Translation:There is not any kind of flower in the window.
Yes, it's correct. If you do a Google image search for "flowers in the window" you will see a lot of pictures of exactly what it means.
:-)) same results with AT ! Maybe both have the same meaning in English.
For me, "in the window" is more specific and means just about exactly what you are seeing in those pictures.
"At the window" is less specific. It could mean the same as "in the window" or it could mean just somewhere near the window. For example, right now I could go stand at the window and look outside. It would be very odd for me to stand in the window, though.
If you stand at the window, then someone outside might see you in the window. :) Maybe "in the window" is more for the perspective of people who are looking in? So if you stand in the window, the idea is that you are putting yourself in a position to be seen by people from the outside.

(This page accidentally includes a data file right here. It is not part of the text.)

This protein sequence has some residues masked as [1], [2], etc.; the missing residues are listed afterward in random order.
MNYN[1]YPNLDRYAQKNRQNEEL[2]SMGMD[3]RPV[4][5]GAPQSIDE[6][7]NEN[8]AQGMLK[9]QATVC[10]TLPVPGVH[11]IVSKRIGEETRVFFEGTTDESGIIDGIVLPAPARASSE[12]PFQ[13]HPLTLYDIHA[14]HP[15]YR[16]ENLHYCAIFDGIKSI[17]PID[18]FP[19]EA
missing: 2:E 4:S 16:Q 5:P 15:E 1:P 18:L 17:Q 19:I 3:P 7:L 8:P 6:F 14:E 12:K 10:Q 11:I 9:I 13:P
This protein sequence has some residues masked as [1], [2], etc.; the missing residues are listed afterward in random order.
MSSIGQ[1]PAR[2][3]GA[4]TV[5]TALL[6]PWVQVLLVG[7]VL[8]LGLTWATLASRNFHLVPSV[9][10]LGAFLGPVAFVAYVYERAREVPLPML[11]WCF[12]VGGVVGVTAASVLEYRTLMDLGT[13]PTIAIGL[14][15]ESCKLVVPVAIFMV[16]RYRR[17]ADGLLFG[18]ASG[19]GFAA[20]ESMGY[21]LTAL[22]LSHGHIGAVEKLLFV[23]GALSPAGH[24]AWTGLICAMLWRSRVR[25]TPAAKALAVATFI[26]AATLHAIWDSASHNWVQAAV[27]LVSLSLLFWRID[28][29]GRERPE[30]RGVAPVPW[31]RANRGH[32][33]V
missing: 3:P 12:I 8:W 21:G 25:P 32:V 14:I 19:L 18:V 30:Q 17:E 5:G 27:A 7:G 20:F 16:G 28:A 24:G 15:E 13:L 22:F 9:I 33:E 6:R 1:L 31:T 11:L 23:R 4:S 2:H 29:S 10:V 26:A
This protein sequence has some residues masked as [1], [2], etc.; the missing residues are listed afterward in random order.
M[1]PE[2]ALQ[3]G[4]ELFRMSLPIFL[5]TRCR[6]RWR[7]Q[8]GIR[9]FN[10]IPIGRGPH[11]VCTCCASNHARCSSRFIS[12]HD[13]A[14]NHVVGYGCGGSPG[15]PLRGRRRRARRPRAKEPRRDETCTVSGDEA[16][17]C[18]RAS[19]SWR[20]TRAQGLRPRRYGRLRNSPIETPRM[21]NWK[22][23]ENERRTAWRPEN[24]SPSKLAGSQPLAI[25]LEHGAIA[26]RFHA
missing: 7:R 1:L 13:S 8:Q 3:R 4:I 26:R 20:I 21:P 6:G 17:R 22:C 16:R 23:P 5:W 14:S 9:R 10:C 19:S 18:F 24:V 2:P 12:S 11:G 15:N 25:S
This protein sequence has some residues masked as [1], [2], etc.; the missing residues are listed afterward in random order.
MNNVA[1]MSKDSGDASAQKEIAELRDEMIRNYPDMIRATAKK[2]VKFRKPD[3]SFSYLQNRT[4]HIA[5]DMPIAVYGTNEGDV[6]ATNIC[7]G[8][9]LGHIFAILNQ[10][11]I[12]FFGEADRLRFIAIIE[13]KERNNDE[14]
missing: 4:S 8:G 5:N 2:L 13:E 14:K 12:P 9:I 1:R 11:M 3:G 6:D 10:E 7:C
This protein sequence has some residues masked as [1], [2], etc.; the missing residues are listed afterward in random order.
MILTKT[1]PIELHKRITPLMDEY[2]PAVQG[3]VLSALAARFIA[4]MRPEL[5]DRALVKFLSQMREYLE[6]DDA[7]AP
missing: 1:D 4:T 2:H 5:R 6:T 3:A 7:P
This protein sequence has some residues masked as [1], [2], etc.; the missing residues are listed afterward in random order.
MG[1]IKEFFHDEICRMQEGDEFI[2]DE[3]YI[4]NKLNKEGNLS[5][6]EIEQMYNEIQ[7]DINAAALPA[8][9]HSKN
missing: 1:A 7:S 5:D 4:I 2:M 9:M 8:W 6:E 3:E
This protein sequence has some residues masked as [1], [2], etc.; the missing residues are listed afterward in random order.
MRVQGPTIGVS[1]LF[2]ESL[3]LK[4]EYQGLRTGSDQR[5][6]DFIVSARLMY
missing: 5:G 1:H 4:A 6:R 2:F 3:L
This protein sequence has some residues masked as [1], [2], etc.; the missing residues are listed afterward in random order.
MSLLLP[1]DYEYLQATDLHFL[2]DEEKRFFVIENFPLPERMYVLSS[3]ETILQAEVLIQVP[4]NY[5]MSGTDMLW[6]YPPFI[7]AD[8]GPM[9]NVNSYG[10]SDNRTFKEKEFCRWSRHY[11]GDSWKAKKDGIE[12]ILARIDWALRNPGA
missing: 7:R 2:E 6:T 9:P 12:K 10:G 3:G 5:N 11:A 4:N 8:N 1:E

I guess both are expressed by "ablakban"?
By the way, how are you able to write some your comment in italics?
As an english native i find that in the window usually means you are seeing from the other side "how much is that doggy in the window?" At the window is usually used if you are on the same side as the object. "Look at those flowers at the window"
Could it be translated "There are no flowers in the window"? "No airplanes fly there" is translated as "Nem repül oda semmilyen repülőgép", therefore it should be possible.
I agree, because I cannot imagine any English speaker using the sentence as translated.
From the outside Brits would usually say "there are no flowers in the window, but from the inside "there are no flowers on the window-sill". Unfortunately, with the translation, it seems to be trying to say "There are no flowers of any kind in the window" or "there is no flower of any kind".